Stressed-Out Coral Reefs Releasing Chemicals to Cool Their Ocean Crib

Via Smithsonian Mag:

New research, led by Jean-Baptiste Raina, has found that coral are fighting back: coral can release a chemical, dimethylsulphoniopropionate (DMSP), that helps them engineer their environment and stave off global warming. When DMSP is released to the environment, bacteria living in the water convert it into a different related gas, dimethylsulphide (DMS). DMS, the scientists say, can control the local climate by spurring clouds to form. More DMS means more clouds, and more clouds means cooler ocean waters for the coral to live in.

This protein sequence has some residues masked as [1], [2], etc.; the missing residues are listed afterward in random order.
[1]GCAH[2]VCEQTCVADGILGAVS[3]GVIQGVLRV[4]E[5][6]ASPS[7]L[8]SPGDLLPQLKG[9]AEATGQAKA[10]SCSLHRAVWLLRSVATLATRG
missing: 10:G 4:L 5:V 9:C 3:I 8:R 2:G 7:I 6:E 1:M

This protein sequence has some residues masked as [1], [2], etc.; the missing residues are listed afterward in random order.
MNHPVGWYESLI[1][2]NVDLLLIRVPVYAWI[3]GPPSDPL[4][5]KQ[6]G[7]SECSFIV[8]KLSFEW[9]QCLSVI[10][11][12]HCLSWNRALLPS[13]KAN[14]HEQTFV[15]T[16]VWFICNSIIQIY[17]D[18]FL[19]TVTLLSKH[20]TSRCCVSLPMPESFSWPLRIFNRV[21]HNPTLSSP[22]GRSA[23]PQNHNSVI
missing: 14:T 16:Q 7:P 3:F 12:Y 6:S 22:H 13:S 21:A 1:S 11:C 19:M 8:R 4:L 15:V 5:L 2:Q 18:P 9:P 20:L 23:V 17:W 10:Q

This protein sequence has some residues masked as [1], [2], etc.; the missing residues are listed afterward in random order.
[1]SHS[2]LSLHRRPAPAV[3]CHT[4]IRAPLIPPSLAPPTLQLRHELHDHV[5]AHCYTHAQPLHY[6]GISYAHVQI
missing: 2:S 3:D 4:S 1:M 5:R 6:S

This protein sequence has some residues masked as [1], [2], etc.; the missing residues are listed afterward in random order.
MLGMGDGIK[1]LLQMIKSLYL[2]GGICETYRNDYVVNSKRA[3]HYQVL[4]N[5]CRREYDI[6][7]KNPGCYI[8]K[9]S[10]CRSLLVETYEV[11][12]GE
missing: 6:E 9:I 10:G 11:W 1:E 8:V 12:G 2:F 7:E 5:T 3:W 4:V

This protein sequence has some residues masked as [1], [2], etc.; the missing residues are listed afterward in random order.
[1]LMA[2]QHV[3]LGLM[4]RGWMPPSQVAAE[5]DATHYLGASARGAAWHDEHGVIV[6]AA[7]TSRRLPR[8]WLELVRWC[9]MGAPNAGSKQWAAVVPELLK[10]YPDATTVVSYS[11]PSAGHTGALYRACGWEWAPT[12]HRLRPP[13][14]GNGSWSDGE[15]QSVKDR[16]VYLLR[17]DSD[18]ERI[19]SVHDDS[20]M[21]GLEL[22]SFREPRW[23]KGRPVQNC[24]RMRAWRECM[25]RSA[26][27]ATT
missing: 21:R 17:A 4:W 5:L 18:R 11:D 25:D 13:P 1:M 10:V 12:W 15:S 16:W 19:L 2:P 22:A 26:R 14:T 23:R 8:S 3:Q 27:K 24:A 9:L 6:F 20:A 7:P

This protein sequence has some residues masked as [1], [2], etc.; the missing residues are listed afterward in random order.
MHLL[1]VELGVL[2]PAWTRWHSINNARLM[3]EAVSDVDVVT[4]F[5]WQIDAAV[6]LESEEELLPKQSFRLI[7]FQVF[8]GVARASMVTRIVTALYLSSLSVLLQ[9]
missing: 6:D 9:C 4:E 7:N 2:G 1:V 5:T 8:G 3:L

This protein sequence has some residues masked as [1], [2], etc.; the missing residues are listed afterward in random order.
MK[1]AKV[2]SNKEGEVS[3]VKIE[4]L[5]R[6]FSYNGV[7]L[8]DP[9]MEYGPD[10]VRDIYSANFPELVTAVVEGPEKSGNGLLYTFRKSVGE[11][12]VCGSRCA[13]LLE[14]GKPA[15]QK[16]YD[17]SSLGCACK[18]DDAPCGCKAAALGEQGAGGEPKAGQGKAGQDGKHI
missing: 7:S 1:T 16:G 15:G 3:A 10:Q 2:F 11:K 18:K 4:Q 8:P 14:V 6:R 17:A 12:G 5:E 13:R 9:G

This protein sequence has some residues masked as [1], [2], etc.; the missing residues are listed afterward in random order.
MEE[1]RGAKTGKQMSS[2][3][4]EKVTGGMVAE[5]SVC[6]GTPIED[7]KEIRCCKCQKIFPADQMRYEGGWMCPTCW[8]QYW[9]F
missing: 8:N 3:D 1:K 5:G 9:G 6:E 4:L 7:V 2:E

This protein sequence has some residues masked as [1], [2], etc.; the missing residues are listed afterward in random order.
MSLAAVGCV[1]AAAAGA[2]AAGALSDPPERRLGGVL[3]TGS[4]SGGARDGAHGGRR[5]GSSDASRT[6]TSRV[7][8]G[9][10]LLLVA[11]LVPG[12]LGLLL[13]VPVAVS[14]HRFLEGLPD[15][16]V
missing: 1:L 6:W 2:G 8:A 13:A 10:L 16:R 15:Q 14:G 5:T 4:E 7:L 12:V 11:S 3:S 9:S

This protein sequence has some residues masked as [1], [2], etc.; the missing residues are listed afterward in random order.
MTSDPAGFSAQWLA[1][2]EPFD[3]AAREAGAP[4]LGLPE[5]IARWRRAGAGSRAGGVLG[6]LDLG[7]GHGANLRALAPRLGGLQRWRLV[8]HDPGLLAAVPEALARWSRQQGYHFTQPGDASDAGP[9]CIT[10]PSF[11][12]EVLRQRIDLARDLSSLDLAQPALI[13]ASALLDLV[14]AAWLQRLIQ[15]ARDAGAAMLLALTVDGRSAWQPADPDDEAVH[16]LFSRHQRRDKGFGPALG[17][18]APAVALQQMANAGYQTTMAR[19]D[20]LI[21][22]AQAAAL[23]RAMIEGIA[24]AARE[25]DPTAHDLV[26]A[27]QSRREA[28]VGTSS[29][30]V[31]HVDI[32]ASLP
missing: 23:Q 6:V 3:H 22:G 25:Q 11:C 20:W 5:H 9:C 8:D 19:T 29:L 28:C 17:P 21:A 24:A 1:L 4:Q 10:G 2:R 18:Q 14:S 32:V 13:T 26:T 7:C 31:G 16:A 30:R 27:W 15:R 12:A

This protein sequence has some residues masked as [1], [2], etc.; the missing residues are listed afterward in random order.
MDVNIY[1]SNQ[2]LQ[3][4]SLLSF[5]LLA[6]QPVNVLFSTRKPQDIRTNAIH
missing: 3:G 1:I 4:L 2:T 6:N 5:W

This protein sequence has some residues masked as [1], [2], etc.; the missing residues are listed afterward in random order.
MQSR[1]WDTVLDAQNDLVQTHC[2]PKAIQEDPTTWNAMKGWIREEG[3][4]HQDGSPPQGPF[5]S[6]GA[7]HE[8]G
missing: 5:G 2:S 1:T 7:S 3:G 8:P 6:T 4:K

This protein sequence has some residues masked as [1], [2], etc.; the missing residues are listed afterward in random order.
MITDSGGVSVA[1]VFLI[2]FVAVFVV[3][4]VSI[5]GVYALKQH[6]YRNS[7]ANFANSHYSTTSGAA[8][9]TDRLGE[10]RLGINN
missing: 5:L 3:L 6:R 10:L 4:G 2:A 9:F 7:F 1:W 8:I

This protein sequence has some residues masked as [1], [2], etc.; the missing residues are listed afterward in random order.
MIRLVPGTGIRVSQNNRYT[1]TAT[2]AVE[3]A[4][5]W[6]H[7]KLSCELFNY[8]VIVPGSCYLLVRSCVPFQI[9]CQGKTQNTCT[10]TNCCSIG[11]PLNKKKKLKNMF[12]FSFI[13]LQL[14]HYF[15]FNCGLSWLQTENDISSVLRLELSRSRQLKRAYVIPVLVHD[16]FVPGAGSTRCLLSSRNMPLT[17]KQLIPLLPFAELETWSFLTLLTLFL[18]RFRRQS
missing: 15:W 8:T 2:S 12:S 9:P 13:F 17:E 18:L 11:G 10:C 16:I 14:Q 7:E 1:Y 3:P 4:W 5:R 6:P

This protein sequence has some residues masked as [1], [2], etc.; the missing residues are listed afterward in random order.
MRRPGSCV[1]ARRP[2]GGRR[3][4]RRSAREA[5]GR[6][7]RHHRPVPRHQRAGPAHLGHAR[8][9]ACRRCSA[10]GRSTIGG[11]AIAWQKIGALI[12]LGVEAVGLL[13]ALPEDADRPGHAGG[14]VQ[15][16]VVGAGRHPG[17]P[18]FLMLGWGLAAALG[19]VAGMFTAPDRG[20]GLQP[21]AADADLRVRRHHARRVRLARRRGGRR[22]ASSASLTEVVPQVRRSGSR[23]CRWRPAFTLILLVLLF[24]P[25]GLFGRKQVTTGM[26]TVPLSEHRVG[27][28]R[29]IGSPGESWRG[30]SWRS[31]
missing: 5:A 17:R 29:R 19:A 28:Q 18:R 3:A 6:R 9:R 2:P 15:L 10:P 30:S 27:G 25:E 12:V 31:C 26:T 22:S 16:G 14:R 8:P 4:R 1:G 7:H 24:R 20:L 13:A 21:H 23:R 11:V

The discovery marks the first time that an animal has been found to produce DMSP. Previously, scientists thought it was the algae living in the coral that made the gas, but the new research found that the coral itself can churn it out. And, perhaps more importantly, corals’ DMSP production goes up when the coral gets stressed.

But, although this seems super cool to me, a person who knows nearly nothing about ecological science, the researchers behind this study say that the worldwide declining coral cover represents a “double jeopardy… as the potential to alleviate thermal stress through coral-produced DMSP declines correspondingly.”

Photo via clio1789/flickr

[Smithsonian, Nature]